Counting the Days: Understanding Why My Period Is Late

Anxiety can take up a lot of space in our minds whenever a period is missing or late. Pregnancy is the first thing most people think about in the case of a missing or late period. 

However, the fact is that while pregnancy could be a reason for the delay, it is only one possibility. Remember that your body is a complex structure, and a missing period could be caused by a number of factors. 

While recent travels, diet, and changes in your sleep schedule may seem unrelated to your period, they can all impact your menstrual cycle. 

Therefore, before worrying about a pregnancy, make sure to:

  • Identify any recent changes in your day-to-day routine that could be a cause.
  • Keep track of any other symptoms you may have noticed recently.
  • Take a moment to relax and decompress. Remember that stress plays a vital role in your menstrual cycle.

How late can my period be before I start worrying?

An adult menstrual cycle can vary by up to nine days. If your period is not regular and its length constantly changes, try to remember the first day of your last three periods. Then, count the number of days between one period and another. 

If the variation of your current period exceeds 7 to 9 days, it could be a sign of a missing period rather than a normal irregularity.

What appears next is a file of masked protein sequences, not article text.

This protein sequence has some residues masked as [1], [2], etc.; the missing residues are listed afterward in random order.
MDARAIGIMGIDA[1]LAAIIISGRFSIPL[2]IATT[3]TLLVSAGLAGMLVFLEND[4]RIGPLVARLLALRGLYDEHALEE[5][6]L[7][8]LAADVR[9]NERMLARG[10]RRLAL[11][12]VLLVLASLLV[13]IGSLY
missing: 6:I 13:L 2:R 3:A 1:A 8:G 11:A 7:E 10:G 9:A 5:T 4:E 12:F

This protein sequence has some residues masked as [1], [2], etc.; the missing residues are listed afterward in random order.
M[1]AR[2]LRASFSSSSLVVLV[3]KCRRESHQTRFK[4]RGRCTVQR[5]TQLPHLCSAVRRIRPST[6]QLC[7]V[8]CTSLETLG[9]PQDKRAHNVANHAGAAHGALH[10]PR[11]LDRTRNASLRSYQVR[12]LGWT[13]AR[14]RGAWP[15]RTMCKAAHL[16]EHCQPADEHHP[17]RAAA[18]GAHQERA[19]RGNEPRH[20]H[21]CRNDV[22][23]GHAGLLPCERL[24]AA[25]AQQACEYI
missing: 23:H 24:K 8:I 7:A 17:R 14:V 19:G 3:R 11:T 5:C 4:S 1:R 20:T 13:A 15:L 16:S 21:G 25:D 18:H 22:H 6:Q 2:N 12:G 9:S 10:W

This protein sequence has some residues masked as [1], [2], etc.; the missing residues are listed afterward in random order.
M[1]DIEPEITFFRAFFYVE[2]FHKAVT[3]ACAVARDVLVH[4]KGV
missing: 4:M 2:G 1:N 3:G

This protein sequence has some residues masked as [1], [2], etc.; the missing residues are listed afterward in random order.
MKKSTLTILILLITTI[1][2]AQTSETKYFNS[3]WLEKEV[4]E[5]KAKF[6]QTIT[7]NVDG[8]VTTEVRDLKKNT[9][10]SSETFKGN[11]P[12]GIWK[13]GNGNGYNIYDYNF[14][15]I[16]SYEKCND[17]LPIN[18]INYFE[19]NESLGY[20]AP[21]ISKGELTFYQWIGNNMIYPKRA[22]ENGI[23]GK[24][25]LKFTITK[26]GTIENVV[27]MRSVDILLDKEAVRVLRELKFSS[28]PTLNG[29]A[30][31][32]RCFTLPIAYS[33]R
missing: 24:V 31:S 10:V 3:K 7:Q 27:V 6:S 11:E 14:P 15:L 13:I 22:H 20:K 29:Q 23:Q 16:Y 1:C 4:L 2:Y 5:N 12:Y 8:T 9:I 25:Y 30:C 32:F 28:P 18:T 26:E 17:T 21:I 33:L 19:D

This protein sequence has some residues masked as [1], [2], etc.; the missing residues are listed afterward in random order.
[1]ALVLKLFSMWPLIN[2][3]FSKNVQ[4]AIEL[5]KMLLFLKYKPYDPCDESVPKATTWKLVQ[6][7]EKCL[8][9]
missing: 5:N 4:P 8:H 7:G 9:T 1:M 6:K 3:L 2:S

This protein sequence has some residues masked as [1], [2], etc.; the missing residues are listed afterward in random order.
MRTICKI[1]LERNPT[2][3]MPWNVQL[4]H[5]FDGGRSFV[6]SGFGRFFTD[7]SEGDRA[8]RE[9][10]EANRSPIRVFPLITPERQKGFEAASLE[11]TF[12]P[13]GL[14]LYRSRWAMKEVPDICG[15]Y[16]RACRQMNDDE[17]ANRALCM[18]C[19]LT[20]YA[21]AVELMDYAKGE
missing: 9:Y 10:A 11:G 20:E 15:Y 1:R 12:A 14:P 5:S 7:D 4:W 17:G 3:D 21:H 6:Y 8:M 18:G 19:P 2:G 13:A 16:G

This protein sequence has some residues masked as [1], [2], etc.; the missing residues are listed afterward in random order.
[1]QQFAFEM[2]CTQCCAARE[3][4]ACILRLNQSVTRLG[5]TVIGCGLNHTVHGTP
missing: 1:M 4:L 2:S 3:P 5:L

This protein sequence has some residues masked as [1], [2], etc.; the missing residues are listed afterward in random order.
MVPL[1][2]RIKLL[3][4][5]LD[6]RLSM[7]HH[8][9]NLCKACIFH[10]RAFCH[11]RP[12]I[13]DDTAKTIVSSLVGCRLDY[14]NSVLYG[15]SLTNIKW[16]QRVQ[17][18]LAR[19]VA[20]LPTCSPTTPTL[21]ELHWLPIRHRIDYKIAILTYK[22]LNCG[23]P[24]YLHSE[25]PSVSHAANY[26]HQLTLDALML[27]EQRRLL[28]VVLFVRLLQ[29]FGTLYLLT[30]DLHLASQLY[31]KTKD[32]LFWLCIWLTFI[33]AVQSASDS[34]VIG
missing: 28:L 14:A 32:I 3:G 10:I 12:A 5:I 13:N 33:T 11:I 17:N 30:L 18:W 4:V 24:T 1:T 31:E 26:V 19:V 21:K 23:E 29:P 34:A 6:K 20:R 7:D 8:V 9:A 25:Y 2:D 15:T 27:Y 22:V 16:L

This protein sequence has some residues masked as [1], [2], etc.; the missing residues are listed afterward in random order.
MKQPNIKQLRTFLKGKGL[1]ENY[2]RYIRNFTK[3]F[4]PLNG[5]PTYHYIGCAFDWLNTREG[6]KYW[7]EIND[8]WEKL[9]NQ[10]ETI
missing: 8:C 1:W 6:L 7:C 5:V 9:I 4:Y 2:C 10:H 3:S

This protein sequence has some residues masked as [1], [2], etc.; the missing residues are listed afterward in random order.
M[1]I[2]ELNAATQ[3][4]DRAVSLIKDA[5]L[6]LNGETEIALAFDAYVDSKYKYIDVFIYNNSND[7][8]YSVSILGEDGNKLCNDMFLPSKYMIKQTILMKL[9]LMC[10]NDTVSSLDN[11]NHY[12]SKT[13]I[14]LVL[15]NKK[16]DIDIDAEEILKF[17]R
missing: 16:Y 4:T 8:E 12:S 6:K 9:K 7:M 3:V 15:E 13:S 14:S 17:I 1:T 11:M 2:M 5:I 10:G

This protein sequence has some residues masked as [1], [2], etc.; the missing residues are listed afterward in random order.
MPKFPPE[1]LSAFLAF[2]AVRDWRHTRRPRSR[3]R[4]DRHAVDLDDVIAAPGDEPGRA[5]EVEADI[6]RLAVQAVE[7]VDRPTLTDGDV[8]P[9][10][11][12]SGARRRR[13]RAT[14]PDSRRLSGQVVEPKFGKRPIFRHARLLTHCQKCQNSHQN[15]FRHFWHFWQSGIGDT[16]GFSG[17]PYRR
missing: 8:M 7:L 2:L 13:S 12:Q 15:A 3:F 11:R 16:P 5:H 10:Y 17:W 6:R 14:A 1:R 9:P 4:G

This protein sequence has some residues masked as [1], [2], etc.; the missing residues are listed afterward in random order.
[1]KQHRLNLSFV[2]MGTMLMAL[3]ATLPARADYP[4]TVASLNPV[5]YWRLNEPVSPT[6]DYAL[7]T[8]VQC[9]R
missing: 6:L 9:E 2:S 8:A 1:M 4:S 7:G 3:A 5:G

Can my period be late while not being pregnant?

Pregnancy is the most common reason behind a missing period, but it is not always the case. An issue in your menstrual cycle could also be related to your overall health, age, and recent dietary or lifestyle changes:

1. Body Weight

Both low body weight and obesity can cause your period to be irregular. Not having enough body fat can pause the ovulation cycle. On the other hand, too much body fat could cause an overproduction of estrogen. Both irregularities could lead to late or missing periods. 

In some cases, if the changes in your body occur suddenly, your cycle may stop altogether.

2. Stress

Chronic stress could lead to hormonal imbalances and affect the timing of your period. Constant anxiety and stress could also cause weight imbalances, impacting your menstrual cycle. 

By trying breathing techniques and relaxing exercises like yoga, you can reduce the stress levels in your body and regulate your hormonal cycle.

3. Polycystic Ovary Syndrome (PCOS)

Polycystic ovary syndrome (PCOS) causes your body to produce more male hormones and unbalances your insulin levels. This leads to the development of cysts in the ovary and can cause ovulation to either become irregular or stop altogether.

Constant variations in your ovulation cycle can affect the regularity of your period. Although there is no cure for PCOS, your doctor can guide you through a personalized treatment to help manage the symptoms.

4. Birth Control